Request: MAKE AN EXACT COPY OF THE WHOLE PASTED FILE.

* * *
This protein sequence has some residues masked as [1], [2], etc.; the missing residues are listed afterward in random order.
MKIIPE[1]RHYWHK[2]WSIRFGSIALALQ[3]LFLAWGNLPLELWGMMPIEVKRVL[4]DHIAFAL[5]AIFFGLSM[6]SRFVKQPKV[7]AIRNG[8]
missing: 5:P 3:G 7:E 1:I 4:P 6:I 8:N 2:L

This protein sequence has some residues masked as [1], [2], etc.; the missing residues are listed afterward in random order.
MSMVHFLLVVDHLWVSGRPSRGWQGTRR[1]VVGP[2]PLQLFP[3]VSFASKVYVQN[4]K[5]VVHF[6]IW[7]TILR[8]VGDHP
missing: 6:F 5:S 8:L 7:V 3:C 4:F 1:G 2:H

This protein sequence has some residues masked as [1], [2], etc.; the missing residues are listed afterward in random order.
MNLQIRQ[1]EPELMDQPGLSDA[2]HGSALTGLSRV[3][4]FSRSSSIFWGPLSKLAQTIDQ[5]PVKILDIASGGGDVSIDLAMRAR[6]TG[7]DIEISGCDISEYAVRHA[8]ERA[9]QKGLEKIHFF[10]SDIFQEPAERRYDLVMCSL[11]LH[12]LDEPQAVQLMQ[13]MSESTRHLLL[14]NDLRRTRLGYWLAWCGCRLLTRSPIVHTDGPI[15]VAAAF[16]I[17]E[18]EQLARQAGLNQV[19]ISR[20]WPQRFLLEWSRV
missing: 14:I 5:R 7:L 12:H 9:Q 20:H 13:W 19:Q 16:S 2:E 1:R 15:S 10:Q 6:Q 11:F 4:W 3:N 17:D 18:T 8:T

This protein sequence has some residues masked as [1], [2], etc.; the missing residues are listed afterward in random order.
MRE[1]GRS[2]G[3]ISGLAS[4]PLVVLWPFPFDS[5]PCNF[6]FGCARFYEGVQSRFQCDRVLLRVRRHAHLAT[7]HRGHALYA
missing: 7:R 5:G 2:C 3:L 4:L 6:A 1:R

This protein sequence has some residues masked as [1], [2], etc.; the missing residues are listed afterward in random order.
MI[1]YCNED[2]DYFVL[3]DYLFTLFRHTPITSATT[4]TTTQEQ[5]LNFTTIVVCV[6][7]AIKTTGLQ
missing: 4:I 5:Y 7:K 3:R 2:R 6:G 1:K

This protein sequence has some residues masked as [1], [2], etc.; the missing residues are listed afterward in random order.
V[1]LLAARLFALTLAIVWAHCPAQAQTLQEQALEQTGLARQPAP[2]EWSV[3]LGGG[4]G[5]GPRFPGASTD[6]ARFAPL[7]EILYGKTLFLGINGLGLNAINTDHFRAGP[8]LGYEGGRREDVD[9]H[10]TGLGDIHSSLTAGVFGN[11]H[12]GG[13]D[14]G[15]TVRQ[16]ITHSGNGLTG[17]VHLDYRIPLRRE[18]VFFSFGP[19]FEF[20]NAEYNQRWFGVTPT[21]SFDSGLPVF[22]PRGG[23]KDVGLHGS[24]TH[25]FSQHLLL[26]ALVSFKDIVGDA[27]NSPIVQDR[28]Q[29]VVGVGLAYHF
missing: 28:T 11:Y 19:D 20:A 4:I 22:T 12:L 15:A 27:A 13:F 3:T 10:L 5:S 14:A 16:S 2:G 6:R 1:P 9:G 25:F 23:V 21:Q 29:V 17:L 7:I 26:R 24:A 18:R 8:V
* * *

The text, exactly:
This protein sequence has some residues masked as [1], [2], etc.; the missing residues are listed afterward in random order.
MKIIPE[1]RHYWHK[2]WSIRFGSIALALQ[3]LFLAWGNLPLELWGMMPIEVKRVL[4]DHIAFAL[5]AIFFGLSM[6]SRFVKQPKV[7]AIRNG[8]
missing: 5:P 3:G 7:E 1:I 4:P 6:I 8:N 2:L

This protein sequence has some residues masked as [1], [2], etc.; the missing residues are listed afterward in random order.
MSMVHFLLVVDHLWVSGRPSRGWQGTRR[1]VVGP[2]PLQLFP[3]VSFASKVYVQN[4]K[5]VVHF[6]IW[7]TILR[8]VGDHP
missing: 6:F 5:S 8:L 7:V 3:C 4:F 1:G 2:H

This protein sequence has some residues masked as [1], [2], etc.; the missing residues are listed afterward in random order.
MNLQIRQ[1]EPELMDQPGLSDA[2]HGSALTGLSRV[3][4]FSRSSSIFWGPLSKLAQTIDQ[5]PVKILDIASGGGDVSIDLAMRAR[6]TG[7]DIEISGCDISEYAVRHA[8]ERA[9]QKGLEKIHFF[10]SDIFQEPAERRYDLVMCSL[11]LH[12]LDEPQAVQLMQ[13]MSESTRHLLL[14]NDLRRTRLGYWLAWCGCRLLTRSPIVHTDGPI[15]VAAAF[16]I[17]E[18]EQLARQAGLNQV[19]ISR[20]WPQRFLLEWSRV
missing: 14:I 5:R 7:L 12:H 9:Q 20:H 13:W 19:Q 16:S 2:E 1:R 15:S 10:Q 6:Q 11:F 4:W 3:N 17:D 18:T 8:T

This protein sequence has some residues masked as [1], [2], etc.; the missing residues are listed afterward in random order.
MRE[1]GRS[2]G[3]ISGLAS[4]PLVVLWPFPFDS[5]PCNF[6]FGCARFYEGVQSRFQCDRVLLRVRRHAHLAT[7]HRGHALYA
missing: 7:R 5:G 2:C 3:L 4:L 6:A 1:R

This protein sequence has some residues masked as [1], [2], etc.; the missing residues are listed afterward in random order.
MI[1]YCNED[2]DYFVL[3]DYLFTLFRHTPITSATT[4]TTTQEQ[5]LNFTTIVVCV[6][7]AIKTTGLQ
missing: 4:I 5:Y 7:K 3:R 2:R 6:G 1:K

This protein sequence has some residues masked as [1], [2], etc.; the missing residues are listed afterward in random order.
V[1]LLAARLFALTLAIVWAHCPAQAQTLQEQALEQTGLARQPAP[2]EWSV[3]LGGG[4]G[5]GPRFPGASTD[6]ARFAPL[7]EILYGKTLFLGINGLGLNAINTDHFRAGP[8]LGYEGGRREDVD[9]H[10]TGLGDIHSSLTAGVFGN[11]H[12]GG[13]D[14]G[15]TVRQ[16]ITHSGNGLTG[17]VHLDYRIPLRRE[18]VFFSFGP[19]FEF[20]NAEYNQRWFGVTPT[21]SFDSGLPVF[22]PRGG[23]KDVGLHGS[24]TH[25]FSQHLLL[26]ALVSFKDIVGDA[27]NSPIVQDR[28]Q[29]VVGVGLAYHF
missing: 28:T 11:Y 19:D 20:A 4:I 22:T 12:L 15:A 27:A 13:F 3:T 10:L 5:S 14:A 16:S 2:G 6:R 1:P 9:G 25:F 23:V 21:Q 29:V 17:L 7:I 26:R 24:A 18:R 8:V